Wednesday, September 27, 2017


Unavailable for years in anything resembling a decent presentation, J.S. Cardone’s atmospheric slasher film, THE SLAYER (1982) has, thanks to Arrow Video, finally arrived in what is easily its best—and no doubt definitive—incarnation on home video.

Kay (Sarah Kendall) suffers from horrific, realistic nightmares, many of which involve some sort of sinister creature (“I was having that nightmare again… Something was after me!”), which has begun to affect her work as a prominent painter.  Deciding to get away for a much-needed vacation, Kay and her husband David (Alan McRae) agree to accompany her brother Eric (Frederick Flynn) and his wife Brooke (Carol Kottenbrook) to a secluded island, but once there, Kay’s visions (“I feel like I’ve been here before.” She nervously intones) and nightmares begin to take more and more of a hold on her and, unfortunately for the others, begin to manifest themselves in actual reality rather than only in her mind.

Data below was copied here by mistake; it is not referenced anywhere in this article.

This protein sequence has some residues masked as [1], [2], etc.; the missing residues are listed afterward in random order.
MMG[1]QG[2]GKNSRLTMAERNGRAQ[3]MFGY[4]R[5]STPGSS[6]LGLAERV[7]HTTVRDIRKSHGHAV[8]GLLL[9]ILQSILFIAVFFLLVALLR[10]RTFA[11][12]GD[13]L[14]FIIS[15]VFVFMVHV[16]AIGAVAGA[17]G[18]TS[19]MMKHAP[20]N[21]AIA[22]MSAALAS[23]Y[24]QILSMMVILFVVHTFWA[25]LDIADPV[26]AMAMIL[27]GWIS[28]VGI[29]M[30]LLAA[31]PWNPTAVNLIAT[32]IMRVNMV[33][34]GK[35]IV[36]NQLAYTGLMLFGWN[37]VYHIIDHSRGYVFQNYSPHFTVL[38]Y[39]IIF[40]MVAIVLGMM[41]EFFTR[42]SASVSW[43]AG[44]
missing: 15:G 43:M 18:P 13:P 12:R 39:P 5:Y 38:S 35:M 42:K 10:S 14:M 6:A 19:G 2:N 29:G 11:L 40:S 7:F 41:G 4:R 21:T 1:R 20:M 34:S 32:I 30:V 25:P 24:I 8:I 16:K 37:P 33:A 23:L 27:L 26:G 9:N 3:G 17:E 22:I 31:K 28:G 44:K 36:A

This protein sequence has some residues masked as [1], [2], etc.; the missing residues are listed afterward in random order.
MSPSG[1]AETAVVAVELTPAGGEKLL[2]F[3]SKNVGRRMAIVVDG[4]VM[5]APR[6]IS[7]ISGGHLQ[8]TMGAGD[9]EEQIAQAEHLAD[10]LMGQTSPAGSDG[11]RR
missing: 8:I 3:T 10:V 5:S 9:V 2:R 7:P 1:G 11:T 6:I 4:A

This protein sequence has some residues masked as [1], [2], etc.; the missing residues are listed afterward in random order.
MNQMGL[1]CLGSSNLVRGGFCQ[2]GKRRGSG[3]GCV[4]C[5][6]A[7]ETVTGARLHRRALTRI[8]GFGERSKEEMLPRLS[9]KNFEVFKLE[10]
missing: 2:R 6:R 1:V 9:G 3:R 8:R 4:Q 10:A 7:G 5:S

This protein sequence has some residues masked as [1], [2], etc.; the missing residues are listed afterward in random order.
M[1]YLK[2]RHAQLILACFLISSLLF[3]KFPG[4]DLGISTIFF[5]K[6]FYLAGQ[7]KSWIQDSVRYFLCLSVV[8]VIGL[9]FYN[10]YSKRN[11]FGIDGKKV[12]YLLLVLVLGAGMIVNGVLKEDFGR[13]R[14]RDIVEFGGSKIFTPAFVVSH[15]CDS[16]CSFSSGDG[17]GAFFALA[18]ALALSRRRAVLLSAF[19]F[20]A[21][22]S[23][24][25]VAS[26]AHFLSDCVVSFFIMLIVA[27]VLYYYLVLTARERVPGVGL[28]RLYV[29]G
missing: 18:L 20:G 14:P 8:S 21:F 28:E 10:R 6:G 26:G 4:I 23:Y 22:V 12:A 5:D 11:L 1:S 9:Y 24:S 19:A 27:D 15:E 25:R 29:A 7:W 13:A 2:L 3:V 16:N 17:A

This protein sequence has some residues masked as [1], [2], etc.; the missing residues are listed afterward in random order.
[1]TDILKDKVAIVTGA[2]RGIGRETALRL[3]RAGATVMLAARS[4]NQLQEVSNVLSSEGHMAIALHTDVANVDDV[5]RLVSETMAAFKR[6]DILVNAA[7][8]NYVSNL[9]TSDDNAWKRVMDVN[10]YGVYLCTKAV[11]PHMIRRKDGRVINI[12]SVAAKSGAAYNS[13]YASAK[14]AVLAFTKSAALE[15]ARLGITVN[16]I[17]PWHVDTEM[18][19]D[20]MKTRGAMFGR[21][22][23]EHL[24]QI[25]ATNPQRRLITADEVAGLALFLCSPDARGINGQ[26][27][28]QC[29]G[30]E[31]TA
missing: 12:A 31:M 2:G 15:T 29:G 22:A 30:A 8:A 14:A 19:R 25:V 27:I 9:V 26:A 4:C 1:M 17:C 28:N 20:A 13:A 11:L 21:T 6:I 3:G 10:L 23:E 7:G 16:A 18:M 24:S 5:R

Although produced at the height of the slasher boom, THE SLAYER isn’t your typical ‘body count’ outing of the kind that was so prevalent at the time, and while it does feature some exceptional horror set-pieces, Cardone’s intimate setting and minimal cast allows for a far more interesting take on the genre, which is also helped along by the desolate and striking island locale.  But what is probably the film’s biggest, and certainly most interesting plot development, are Kay’s dreams, which eventually reveal themselves to be the driving force of the film (“My life will be gone! Dreams will have taken its place!”).  It’s difficult not to think of Wes Craven’s seminal ’80s scare-film A NIGHTMARE ON ELM STREET (1984) when hearing such choice dialogue as, “She’s convinced if she goes to sleep, we’ll all DIE!”, but at the very same time, the film also bears some similarities to John Hancock’s sombre—and highly effective creeper-sleeper—LET’S SCARE JESSICA TO DEATH (1971), which also delved into the unexplainable while focusing on the title character’s (brilliantly portrayed by Zohra Lampert) breakdown and her inability to make sense of anything around her—a kind of waking nightmare, if you will.  Like Hancock’s film, Cardone’s first feature film also has an unsettling quality to it; a disturbing atmosphere that slowly builds as Kay’s unresolved neurosis begins to take over the narrative.  In the present film, Sarah Kendall’s fragile, confused and equally terrified Kay has much in common with Lampert’s detached Jessica, and just like her, Kay reluctantly tries to escape these disturbing ‘nightmares’ by taking a sabbatical—or, as Jessica does, relocating to Connecticut from New York City—but instead, the tranquil (if equally distressing) island setting brings out the worst in Kay’s ongoing state of mental anguish…